The debate came to life during early 2010. Some events were:
2010-FEB-03: Dallas columnist has alternative suggestion: Tod Robberson, editorial writer for the Dallas Morning News, wrote in the paper's blog that whether a person is a conservative or Muslim or gay has nothing to do with the job of a soldier, sailor, Marine, or airperson. He wrote:
"It's not anyone's business, and when you go into the military, you keep
your business to yourself. When a commander issues an order, the only thing
that matters is that the command is obeyed. Why? Because the functioning of
the entire military unit depends on it. The ability to carry out the mission
depends on it. Yes, it's dehumanizing and mean, but it doesn't work any
other way. And when you accept duty in the all-volunteer military, you
accept the strictures that go along with it."
"Somehow, the military got
sidetracked. People started holding prayer meetings and deciding that they
were doing God's work. Our post-9/11 mission in Afghanistan became a
crusade. Contractors started putting biblical inscriptions on gunsights.
Well before that, the issue of gays came up, and the solution was 'don't
ask, don't tell.' And now that's being revised because it's been abused."
"I propose a new policy: Shut up and do your job. Shut up and keep your
religion, your sexual proclivities and your political inclinations to
yourself. Stop trying to individualize your military service. In the
military, you don't represent yourself. You represent your country."
That is not an easy policy to follow. Many military and military in
loving, committed relationships with a person of the opposite sex wear
rings, have photographs of their partners, discuss dating, share housing
with their partner, kiss them goodbye when they are deployed, etc. Would
they be required to keep silent about their relationships?
Some readers of the article posted comments:
"Anonymous&" wrote: "When hets [heterosexuals] also are
forbidden to speak of these things or risk being kicked out, then DADT
would be a fair situation. As it is, its just stupid bigotry.
"mamzic" posted: "The same canard of
'unit cohesion' was used for not allowing African-Americans to serve,
women to serve, women to go to the service academies, women to serve at
sea, women to fly at all, then women to fly tactical aircraft, etc.
Guess what? All have been proved wrong. Just like DADT/anti-gay bigotry
will be, as the experiences of the Brits, Canadians, and other countries
"Jeff" wrote: "The following countries have no restrictions
against gays in the military: Argentina, Australia, Austria, Belgium,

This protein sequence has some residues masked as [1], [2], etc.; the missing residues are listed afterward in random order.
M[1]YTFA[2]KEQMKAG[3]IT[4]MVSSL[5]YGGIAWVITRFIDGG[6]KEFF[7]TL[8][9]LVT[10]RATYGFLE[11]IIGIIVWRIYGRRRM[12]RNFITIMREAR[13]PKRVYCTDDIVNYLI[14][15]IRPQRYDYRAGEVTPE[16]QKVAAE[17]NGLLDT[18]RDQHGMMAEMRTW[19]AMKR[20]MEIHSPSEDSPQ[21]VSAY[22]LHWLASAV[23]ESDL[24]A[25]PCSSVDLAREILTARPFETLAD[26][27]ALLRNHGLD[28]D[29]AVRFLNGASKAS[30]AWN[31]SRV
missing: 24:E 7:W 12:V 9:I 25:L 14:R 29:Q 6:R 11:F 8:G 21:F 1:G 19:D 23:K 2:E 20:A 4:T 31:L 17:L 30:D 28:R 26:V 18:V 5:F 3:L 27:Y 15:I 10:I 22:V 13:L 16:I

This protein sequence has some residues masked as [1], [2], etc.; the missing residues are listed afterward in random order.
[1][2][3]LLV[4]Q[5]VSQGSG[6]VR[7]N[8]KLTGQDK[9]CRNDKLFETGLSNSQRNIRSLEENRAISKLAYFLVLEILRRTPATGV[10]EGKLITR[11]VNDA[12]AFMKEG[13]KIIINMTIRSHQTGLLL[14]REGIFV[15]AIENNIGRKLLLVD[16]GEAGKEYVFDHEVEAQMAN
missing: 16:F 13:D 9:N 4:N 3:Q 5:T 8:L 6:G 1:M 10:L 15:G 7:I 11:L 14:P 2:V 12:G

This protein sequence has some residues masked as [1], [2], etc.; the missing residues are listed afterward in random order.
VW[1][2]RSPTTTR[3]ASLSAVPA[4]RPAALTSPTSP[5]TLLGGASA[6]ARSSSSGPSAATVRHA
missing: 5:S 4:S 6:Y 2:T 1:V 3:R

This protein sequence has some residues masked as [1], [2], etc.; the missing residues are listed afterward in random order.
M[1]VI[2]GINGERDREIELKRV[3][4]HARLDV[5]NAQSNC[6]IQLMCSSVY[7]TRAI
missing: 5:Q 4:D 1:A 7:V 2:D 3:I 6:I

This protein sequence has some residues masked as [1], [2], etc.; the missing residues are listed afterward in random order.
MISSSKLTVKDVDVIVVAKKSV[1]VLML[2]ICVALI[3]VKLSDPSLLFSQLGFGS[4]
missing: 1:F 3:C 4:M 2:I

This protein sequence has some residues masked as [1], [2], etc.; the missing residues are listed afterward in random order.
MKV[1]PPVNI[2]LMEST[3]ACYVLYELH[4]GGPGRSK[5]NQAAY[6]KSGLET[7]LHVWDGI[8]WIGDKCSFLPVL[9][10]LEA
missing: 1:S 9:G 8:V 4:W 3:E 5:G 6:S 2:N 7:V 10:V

Bermuda, Brazil, Canada, Czech Republic, Denmark, Estonia, Finland,
France, Germany, Ireland, Israel, Italy, Lithuania, Luxembourg, The
Netherlands, New Zealand, Norway, Peru, Philippines, Romania, Slovenia,
South Africa, Spain, Sweden, Switzerland, United Kingdom, [and] Uruguay
...with no problems..." 1
2010-FEB-14: Dick Cheney speaks on DADT: Appearing on ABC's "This Week" Cheney supports changing the DADT policy to allow gays and lesbians to freely serve their country:
2010-MAR-18: Senate Committee begins hearings on DADT:
The Senate Armed Services Committee began hearings on whether to repeal the "Don't Ask, Don't Tell" regulations.
Retired U.S. Marine Corps Gen. John Sheehan testified that a repeal would adversely affect troop readiness. He said: "In my experience, homosexual Marines create problems in the battlefield."
Retired Navy Adm. Jerry Johnson represented over 1,000 Flag and General Officers who had signed signed a statement in opposition to repeal. He said: "Our best advice was to not change this law and continue the policies that we were operating under."3
2010-MAR-28: Change in policy by military:
The Pentagon made a major change to its DADT policy. They will limit the use of third-party accusations when investigating service members. This will make it more difficult for the military to expel gay and lesbian troops who were outed by others. In addition, higher-ranking officers will be given the authority to decide whether a service person will be investigated.
Defense Secretary Robert Gates said that the changes were needed to envorce the law "in a fairer and more appropriate manner. I believe these changes represent an important improvement in the way the current law is put into practice, above all by providing a greater measure of common sense and common decency for handling what are complex and difficult issues for all involved,"
The changes took effect when they were announced, apply to current and future cases.
Defense Secretary Gates and Admiral Mike Mullen, the chairman of the Joint Chiefs of Staff, criticized as "inappropriate" a letter published "Stars and Stripes" by Lt. Gen. Benjamin Mixon, who heads all Army forces in the Pacific. Mullin said: "All of us in uniform are obliged to certainly follow the direction of leadership right up to the president. In the end, if there is policy direction that someone in uniform disagrees with...the answer is not advocacy; it is in fact to vote with your feet."
Col. Thomas Collins, a spokesman for the Army, said that Gen. Mixon’s letter "... didn’t reflect the Army’s thinking or position on this issue."
Alexander Nicholson is a former Army interrogator who was discharged under the DADT policy. He is now the executive director of Servicemembers United, an advocacy group for gay troops. He said that these measures "... are by no means a substitute for full legislative repeal of the law this year, but they are certainly a good start."4
2010-MAY-25: CNN releases new DADT poll:
CNN regularly polls a representative sample of American adults and asks them whether they are in favor of "... people who are openly gay or homosexual" serving in the armed forces. Recent polls returned the following results: